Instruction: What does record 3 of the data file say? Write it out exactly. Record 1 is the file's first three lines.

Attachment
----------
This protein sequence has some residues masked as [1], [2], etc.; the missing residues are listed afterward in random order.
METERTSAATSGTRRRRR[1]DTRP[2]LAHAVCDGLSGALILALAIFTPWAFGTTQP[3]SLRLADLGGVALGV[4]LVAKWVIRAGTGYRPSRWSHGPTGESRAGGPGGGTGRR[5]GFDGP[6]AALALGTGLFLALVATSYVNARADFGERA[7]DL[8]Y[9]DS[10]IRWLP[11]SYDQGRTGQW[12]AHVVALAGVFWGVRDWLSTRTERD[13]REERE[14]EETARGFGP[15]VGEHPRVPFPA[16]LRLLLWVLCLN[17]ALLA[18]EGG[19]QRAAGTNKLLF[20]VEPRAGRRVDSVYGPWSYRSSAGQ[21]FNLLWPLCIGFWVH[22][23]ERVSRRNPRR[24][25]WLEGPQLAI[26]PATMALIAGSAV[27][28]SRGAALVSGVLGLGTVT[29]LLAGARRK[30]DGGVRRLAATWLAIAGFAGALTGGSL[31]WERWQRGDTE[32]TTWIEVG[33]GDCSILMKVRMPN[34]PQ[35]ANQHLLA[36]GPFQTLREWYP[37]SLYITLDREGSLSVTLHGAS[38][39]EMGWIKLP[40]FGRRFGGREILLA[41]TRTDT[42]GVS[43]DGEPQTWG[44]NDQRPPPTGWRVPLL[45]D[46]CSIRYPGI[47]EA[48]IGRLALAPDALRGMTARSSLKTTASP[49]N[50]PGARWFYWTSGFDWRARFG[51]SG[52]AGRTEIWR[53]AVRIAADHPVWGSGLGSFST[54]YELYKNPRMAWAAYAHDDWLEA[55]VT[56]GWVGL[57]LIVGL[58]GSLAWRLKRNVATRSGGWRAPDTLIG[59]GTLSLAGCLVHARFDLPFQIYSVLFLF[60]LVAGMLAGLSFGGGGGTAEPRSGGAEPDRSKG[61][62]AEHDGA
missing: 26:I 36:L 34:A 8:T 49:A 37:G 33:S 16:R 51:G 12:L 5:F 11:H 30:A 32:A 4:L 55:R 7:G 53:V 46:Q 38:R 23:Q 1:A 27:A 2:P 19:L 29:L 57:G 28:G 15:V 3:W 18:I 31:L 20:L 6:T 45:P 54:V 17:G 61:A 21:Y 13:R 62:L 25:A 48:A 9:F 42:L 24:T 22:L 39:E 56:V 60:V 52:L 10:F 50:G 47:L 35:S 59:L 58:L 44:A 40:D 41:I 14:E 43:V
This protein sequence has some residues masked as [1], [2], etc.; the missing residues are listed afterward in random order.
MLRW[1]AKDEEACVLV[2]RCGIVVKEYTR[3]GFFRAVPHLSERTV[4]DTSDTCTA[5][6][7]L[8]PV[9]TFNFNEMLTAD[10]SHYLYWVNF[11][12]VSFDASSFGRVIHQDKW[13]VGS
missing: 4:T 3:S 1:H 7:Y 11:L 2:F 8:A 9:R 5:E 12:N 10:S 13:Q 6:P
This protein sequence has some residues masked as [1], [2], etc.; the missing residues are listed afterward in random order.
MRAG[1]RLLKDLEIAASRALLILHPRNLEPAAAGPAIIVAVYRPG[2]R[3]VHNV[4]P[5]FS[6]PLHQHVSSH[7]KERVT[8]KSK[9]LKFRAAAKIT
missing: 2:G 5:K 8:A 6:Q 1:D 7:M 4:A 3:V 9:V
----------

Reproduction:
This protein sequence has some residues masked as [1], [2], etc.; the missing residues are listed afterward in random order.
MRAG[1]RLLKDLEIAASRALLILHPRNLEPAAAGPAIIVAVYRPG[2]R[3]VHNV[4]P[5]FS[6]PLHQHVSSH[7]KERVT[8]KSK[9]LKFRAAAKIT
missing: 2:G 5:K 8:A 6:Q 1:D 7:M 4:A 3:V 9:V